Triple-negative breast cancer (TNBC) is defined as the absence of staining for estrogen receptor, progesterone receptor, and HER2/neu. TNBC is insensitive to some of the most effective therapies available for breast cancer treatment including HER2-directed therapy such as trastuzumab and endocrine therapies such as tamoxifen or the aromatase inhibitors. Combination cytotoxic chemotherapy administered in a dose-dense or metronomic schedule remains the standard therapy for early-stage TNBC. A prospective...
Several months later, however, her confidence was shattered: while doing a
routine exam of her left breast, Fubini found a lump. A biopsy was performed.
It showed that Fubini had cancer -- specifically, a ductal adenocarcinoma that
eventually was determined to have spread to her lymph nodes.
Fubini had a mastectomy, chemotherapy, and radiation. She also fought back
in another way: filing a lawsuit against the radiologist she believes should
have detected her cancer before she did.
"I had started wondering afterward how I could have fairly advanced
cancer -- they said I was stage three -- when I had had a mammogram six months
before I felt this lump," she said. "I really started to think about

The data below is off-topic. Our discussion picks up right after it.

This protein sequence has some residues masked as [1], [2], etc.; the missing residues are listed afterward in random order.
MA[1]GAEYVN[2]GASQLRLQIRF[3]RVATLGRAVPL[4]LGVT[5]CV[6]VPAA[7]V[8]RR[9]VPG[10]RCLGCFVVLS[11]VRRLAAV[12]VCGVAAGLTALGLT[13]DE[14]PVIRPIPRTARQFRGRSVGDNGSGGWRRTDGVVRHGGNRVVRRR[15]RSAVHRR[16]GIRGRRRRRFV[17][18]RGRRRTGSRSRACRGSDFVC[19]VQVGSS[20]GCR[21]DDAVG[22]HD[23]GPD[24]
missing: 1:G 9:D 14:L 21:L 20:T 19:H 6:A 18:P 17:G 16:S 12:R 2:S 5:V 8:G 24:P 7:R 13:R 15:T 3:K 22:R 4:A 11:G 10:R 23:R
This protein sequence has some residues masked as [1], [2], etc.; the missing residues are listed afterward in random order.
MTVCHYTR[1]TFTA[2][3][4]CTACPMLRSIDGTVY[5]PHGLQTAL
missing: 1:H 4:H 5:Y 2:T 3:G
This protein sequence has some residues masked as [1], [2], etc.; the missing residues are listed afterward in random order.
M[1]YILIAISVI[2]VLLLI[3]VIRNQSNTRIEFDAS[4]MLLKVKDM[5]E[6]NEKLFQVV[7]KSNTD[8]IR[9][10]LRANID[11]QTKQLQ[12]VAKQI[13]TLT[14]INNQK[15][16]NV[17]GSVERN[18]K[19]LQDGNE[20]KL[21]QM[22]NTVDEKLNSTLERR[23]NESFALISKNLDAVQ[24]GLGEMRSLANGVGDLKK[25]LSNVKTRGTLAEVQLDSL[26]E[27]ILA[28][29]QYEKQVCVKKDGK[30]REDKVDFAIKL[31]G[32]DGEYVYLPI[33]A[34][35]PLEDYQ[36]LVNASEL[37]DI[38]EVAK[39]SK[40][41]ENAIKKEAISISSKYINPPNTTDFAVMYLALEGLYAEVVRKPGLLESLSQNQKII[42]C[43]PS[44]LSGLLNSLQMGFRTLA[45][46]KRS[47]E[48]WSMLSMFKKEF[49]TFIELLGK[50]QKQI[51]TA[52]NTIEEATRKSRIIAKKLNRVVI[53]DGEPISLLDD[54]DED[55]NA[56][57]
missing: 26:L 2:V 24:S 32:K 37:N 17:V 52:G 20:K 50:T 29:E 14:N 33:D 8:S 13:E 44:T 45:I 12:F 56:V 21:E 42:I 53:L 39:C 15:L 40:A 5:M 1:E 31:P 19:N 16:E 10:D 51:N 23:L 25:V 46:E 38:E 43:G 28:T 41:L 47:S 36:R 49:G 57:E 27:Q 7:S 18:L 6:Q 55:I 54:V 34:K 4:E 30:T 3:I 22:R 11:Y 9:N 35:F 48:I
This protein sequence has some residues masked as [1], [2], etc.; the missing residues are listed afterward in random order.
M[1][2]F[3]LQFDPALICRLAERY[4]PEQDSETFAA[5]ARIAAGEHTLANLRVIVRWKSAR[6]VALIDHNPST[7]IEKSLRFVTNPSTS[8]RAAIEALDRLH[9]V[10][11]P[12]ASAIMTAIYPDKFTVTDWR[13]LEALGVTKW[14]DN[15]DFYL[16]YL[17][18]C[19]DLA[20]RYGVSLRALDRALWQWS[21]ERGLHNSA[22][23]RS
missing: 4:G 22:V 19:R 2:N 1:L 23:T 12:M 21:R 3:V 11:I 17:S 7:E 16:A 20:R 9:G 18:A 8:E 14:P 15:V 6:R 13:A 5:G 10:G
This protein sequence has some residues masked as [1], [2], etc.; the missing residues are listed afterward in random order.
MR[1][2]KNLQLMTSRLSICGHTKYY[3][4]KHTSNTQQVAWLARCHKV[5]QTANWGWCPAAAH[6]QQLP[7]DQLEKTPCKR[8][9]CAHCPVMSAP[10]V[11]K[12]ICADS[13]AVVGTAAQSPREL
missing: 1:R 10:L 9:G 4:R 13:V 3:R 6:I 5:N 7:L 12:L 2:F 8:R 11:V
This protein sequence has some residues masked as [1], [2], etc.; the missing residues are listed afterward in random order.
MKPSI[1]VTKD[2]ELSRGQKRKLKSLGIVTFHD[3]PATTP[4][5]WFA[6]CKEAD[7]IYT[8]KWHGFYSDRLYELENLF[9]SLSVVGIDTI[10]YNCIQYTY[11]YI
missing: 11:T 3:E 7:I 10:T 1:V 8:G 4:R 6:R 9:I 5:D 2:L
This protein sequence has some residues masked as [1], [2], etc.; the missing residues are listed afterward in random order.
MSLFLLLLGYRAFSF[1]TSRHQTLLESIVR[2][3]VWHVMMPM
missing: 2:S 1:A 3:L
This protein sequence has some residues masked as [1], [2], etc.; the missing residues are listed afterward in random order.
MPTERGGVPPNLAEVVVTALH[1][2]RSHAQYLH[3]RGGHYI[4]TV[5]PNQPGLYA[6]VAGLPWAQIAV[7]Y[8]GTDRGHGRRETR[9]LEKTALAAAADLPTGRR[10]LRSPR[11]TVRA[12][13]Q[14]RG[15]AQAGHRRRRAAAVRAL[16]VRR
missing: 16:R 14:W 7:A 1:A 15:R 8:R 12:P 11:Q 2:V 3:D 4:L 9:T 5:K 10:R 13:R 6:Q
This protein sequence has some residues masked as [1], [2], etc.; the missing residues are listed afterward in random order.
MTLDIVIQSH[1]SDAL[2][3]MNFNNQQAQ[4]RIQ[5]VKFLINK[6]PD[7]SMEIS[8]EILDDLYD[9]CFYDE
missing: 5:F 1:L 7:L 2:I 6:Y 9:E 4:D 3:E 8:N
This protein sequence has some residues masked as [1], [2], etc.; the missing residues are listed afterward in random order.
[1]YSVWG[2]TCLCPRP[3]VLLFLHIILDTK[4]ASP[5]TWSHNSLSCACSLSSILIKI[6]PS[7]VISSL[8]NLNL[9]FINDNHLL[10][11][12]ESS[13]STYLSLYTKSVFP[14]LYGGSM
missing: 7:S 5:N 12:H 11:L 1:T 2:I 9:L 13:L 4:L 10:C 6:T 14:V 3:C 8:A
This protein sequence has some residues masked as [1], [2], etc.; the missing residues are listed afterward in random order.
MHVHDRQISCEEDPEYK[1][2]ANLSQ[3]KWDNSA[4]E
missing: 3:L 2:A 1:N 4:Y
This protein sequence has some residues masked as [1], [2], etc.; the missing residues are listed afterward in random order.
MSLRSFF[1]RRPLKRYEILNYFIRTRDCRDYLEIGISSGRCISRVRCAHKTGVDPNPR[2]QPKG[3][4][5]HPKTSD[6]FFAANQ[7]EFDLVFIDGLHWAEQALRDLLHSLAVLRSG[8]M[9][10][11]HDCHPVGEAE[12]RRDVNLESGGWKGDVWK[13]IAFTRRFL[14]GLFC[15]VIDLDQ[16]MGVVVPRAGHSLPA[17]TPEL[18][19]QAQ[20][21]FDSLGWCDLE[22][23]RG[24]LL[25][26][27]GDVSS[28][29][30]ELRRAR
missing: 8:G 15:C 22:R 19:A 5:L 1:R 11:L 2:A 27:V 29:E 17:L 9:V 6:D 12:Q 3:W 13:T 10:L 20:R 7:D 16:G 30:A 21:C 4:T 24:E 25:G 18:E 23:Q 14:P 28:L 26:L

whether something had been overlooked."
A Major Case That Sent Shock Waves
Last May, after just three hours of deliberation, a Massachusetts jury
awarded Fubini $5.5 million, one of the largest malpractice awards in state
The jury agreed with the testimony of expert witnesses who claimed that her
radiologist should have discovered Fubini's cancer on mammograms done in 1989
Fubini, whose cancer recurred and has now spread to her ribs, said she was
"relieved" by the jury's decision.
"If I could have advanced breast cancer -- just six months after my
clean mammogram --then everything they tell women about mammograms, and
self-examination, and testing is all a sham," she says.
The Truth About Mammograms: They're Not Perfect
Fubini's case illustrates a growing awareness that mammograms aren't
perfect. Indeed, according to the Food and Drug administration, studies show
they reveal about 80 of every 100 cancers. At the same time, more and more
patients are filing lawsuits when lesions are found after earlier mammograms
failed to detect them.
Last year alone:
A Florida jury awarded a 56-year-old woman $3.35 million after she claimed
her breast cancer diagnosis was delayed six months because her cancer was
missed on a mammogram.
A Hawaii jury awarded a 57-year-old woman $1.32 million after she said her
breast cancer diagnosis was delayed 17 months because her radiologist erred in
reading her mammogram.
And in Houston, the estate of a 60-year-old woman was awarded $3.9 million
because she was not diagnosed with breast cancer until 1996, despite mammograms
in 1994 and 1995 that indicated that she had the disease.
Radiologists are well aware of such cases. "The number of medical
malpractice lawsuits alleging injury due to missing or delayed diagnoses of
breast cancer has increased so rapidly that such lawsuits have now reached
epidemic proportions," wrote Leonard Berlin, MD, chairman of radiology at
Rush-Presbyterian-St. Luke's Medical Center in Chicago, in the November 1999
issue of the American Journal of Roentgenology.